Not all the stories that I brought home made it into the book. Some were just not complete enough or interesting enough to put in. Some were interesting, like this one, but really didn’t fit in any specific place without disrupting the overall story flow. Others I wriggled the best bits from and put them into others. It’s a lot like weaving. You pick the best threads and put the necessary filler threads where they must go.
Following are some of my notes, direct from my journal of a few visual experiences I had early in the trek.
There are close to 3200 photos now. 3 concerts to go and new landscape from here to Salleri. I have many more to take, but there are several that I have not taken and until I pound them out in words, they’ll haunt me. There are photos that I have resisted taking out of respect, but others I was not allowed. Words will serve to describe them when my camera cannot.
-There are signs on the outside of police buildings in Kathmandu that say “No photographs here” in English, of course. Just outside, near the razor wire and tall stone walls, stands a single officer in camo gear with a semi–automatic weapon across his chest.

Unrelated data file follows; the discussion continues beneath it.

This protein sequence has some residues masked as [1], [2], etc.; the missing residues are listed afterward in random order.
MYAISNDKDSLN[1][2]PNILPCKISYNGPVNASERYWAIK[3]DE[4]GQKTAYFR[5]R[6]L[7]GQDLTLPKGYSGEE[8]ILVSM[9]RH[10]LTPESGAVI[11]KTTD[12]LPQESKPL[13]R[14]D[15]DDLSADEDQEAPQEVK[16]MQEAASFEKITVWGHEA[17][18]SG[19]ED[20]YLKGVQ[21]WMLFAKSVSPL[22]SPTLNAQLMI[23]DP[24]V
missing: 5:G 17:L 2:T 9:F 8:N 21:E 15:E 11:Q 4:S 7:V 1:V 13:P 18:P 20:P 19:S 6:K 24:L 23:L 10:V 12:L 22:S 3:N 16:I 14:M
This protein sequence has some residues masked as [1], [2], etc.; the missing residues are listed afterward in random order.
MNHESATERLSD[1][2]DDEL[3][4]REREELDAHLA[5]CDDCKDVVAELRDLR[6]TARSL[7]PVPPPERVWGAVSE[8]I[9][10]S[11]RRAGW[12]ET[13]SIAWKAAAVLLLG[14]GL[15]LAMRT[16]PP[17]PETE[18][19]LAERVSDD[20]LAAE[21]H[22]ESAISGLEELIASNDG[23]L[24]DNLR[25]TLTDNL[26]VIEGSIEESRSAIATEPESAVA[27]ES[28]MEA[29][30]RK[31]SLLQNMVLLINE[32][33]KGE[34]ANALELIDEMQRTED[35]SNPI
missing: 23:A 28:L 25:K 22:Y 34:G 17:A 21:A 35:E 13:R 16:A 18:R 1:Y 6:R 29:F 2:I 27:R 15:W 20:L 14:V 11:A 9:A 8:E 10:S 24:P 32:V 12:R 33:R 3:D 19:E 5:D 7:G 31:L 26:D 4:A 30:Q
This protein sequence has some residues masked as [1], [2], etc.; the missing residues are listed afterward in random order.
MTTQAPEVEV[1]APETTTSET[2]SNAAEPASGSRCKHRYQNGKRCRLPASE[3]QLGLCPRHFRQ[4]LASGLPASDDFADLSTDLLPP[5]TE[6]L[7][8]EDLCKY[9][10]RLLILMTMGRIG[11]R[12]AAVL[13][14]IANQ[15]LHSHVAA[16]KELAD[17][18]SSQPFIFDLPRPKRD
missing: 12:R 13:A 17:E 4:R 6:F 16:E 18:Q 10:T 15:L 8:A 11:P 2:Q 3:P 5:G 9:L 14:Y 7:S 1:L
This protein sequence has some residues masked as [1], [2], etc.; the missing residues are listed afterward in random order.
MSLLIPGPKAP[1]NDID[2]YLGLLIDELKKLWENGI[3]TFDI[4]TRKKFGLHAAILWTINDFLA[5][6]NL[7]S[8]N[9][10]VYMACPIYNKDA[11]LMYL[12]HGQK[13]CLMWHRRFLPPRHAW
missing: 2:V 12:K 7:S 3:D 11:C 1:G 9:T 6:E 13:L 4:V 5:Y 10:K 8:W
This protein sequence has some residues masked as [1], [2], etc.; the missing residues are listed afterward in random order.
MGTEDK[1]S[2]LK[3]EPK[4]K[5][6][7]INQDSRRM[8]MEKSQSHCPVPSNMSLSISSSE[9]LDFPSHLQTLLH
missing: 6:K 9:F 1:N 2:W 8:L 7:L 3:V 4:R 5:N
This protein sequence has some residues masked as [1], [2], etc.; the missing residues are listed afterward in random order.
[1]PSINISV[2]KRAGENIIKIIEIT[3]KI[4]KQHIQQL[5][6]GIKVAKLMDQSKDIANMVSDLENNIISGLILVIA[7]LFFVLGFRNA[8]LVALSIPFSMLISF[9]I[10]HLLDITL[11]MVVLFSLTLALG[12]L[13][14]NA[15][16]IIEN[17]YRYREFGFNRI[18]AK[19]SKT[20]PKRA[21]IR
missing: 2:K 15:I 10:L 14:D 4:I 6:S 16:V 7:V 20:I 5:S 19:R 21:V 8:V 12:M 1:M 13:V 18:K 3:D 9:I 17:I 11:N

-Along side a stream in a village, a baby sits alone and plays with yak dung and a crushed Snickers wrapper.
-A limbless beggar, crumpled up (probably from polio) near a stone wall at the largest Buddhist temple in Kathmandu, leans longingly out toward tourists with a string and bucket around his neck.
-My friends praying in monasteries, bowing to the floor multiple times, uttering words I don’t understand, but sentiments that breach all barriers.
-Old ladies in local villages, ever watchful eyes who seem so tired of cameras being pointed at their weathered, weary faces.
-2 ladies in dresses and fuzzy, fur, 3-flap hats (just like the ones in Raiders of the Lost Ark, Nepal scene), walking into a lodge for a celebration.